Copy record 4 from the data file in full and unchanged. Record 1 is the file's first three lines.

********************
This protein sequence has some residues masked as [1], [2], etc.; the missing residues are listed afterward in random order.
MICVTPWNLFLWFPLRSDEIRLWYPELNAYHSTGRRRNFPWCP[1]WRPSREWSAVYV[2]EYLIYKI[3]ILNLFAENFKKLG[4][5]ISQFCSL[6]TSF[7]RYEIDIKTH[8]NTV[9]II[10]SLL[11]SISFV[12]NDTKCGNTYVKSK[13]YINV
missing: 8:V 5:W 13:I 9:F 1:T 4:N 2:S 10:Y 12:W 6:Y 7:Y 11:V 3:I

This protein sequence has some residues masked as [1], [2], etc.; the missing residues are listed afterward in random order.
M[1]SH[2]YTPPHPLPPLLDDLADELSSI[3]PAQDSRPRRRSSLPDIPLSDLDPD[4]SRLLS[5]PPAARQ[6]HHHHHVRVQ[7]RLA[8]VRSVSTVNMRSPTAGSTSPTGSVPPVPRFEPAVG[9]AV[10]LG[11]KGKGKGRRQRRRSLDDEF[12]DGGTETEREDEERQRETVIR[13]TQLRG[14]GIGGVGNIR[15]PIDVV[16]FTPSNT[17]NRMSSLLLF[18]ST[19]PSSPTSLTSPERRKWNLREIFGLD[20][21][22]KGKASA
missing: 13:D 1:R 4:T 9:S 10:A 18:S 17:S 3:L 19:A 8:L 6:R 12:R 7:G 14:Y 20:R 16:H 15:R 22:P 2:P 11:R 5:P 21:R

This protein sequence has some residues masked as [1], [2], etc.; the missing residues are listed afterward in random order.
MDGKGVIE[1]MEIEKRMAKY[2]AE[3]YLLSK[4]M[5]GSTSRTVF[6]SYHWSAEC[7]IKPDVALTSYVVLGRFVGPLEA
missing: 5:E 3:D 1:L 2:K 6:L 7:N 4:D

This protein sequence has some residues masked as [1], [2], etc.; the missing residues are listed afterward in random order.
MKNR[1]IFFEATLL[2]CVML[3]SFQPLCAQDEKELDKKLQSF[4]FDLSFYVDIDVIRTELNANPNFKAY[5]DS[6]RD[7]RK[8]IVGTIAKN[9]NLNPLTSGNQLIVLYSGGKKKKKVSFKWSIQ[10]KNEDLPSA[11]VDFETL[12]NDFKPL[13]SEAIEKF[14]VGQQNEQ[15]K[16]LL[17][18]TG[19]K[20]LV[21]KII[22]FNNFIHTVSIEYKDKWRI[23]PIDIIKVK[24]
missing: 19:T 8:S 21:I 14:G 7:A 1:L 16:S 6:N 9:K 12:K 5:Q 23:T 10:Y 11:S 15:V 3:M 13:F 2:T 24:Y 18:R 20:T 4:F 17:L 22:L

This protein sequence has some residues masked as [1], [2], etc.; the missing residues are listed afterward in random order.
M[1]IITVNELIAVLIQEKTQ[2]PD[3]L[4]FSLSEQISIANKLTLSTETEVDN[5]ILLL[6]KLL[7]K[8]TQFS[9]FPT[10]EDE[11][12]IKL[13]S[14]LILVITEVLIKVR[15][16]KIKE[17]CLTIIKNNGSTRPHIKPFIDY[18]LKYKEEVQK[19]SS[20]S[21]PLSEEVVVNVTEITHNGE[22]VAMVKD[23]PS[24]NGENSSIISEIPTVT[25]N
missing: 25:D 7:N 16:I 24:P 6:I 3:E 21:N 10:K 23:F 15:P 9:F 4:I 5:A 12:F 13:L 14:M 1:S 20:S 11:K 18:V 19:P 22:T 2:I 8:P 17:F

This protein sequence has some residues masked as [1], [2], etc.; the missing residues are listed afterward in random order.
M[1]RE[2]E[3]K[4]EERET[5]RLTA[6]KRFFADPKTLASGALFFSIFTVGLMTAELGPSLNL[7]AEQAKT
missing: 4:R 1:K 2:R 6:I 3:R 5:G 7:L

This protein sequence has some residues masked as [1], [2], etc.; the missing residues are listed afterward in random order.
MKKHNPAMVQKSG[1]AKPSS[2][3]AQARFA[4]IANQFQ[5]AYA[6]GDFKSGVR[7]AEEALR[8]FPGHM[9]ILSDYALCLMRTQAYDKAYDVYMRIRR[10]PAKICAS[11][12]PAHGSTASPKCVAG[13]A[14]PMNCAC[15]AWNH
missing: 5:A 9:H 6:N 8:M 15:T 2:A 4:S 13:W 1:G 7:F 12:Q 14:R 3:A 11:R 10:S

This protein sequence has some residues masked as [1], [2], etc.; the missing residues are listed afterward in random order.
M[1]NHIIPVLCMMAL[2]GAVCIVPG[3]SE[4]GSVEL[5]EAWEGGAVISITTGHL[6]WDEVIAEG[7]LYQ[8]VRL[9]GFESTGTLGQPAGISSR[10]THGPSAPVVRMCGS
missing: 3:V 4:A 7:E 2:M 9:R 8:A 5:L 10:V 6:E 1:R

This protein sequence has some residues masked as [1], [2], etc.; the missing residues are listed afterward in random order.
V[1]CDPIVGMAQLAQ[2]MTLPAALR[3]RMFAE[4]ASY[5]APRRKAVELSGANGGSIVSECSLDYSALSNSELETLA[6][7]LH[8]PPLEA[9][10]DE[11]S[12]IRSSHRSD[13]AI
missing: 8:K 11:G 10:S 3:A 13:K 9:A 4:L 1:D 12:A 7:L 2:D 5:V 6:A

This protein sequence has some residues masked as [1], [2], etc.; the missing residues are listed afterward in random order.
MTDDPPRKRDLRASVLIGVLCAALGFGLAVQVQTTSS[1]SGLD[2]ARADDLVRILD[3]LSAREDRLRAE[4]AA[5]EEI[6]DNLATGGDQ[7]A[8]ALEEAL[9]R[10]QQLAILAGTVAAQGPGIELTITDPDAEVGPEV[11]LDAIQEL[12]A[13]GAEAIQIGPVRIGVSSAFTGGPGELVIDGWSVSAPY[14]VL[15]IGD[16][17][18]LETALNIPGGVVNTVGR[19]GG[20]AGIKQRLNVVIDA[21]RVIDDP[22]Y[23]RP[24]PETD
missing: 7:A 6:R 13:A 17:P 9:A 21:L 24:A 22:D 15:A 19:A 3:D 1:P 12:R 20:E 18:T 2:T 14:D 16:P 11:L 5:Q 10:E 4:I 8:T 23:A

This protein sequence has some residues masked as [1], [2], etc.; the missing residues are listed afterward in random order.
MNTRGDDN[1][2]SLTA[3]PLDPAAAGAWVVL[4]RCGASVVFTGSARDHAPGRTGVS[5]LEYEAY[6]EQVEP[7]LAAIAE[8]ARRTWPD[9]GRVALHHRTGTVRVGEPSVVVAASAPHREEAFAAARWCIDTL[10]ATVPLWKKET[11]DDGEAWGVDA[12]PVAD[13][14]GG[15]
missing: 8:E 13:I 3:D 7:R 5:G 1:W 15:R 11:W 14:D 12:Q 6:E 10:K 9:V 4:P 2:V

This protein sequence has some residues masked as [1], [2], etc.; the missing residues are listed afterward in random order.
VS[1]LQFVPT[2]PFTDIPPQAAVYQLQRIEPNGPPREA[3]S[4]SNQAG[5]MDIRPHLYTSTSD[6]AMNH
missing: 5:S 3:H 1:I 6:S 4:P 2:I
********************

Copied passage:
This protein sequence has some residues masked as [1], [2], etc.; the missing residues are listed afterward in random order.
MKNR[1]IFFEATLL[2]CVML[3]SFQPLCAQDEKELDKKLQSF[4]FDLSFYVDIDVIRTELNANPNFKAY[5]DS[6]RD[7]RK[8]IVGTIAKN[9]NLNPLTSGNQLIVLYSGGKKKKKVSFKWSIQ[10]KNEDLPSA[11]VDFETL[12]NDFKPL[13]SEAIEKF[14]VGQQNEQ[15]K[16]LL[17][18]TG[19]K[20]LV[21]KII[22]FNNFIHTVSIEYKDKWRI[23]PIDIIKVK[24]
missing: 19:T 8:S 21:I 14:G 7:A 1:L 16:S 6:N 9:K 12:K 5:Q 23:T 10:Y 11:S 15:V 3:M 13:F 2:T 24:Y 18:R 20:T 4:F 17:L 22:L